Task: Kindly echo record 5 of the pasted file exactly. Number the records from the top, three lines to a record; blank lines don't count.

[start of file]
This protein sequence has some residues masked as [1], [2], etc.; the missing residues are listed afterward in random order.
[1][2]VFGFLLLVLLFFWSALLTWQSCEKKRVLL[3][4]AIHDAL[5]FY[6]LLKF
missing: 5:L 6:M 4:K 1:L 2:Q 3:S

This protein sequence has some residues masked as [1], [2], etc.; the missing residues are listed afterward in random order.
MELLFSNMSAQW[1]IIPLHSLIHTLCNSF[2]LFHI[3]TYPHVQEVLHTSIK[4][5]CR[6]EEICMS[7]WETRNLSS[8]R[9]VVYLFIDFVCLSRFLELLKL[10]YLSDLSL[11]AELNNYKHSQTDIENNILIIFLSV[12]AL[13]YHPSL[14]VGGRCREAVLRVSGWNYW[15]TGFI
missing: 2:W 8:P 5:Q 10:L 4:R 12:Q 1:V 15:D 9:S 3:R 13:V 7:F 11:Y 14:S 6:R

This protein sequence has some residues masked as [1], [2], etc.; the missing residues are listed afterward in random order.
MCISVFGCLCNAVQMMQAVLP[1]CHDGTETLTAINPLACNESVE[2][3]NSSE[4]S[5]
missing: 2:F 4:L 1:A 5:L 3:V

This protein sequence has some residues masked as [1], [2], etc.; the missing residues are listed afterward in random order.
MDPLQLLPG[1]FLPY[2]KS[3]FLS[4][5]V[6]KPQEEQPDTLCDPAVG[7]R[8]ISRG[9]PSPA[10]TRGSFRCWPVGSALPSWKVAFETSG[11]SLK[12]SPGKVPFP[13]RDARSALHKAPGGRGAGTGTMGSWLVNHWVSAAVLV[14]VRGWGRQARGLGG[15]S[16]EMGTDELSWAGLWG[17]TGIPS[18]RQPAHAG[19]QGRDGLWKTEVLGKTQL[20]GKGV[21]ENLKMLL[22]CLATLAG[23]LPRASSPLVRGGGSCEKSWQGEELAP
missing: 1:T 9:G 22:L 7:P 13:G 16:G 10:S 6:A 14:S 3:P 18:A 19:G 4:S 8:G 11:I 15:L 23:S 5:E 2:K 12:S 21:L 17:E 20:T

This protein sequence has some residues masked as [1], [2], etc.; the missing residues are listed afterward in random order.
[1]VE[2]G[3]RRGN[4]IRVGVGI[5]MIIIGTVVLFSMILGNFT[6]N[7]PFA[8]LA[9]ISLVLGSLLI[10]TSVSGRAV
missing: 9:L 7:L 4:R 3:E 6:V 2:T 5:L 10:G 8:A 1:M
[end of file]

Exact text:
This protein sequence has some residues masked as [1], [2], etc.; the missing residues are listed afterward in random order.
[1]VE[2]G[3]RRGN[4]IRVGVGI[5]MIIIGTVVLFSMILGNFT[6]N[7]PFA[8]LA[9]ISLVLGSLLI[10]TSVSGRAV
missing: 9:L 7:L 4:R 3:E 6:V 2:T 5:L 10:G 8:A 1:M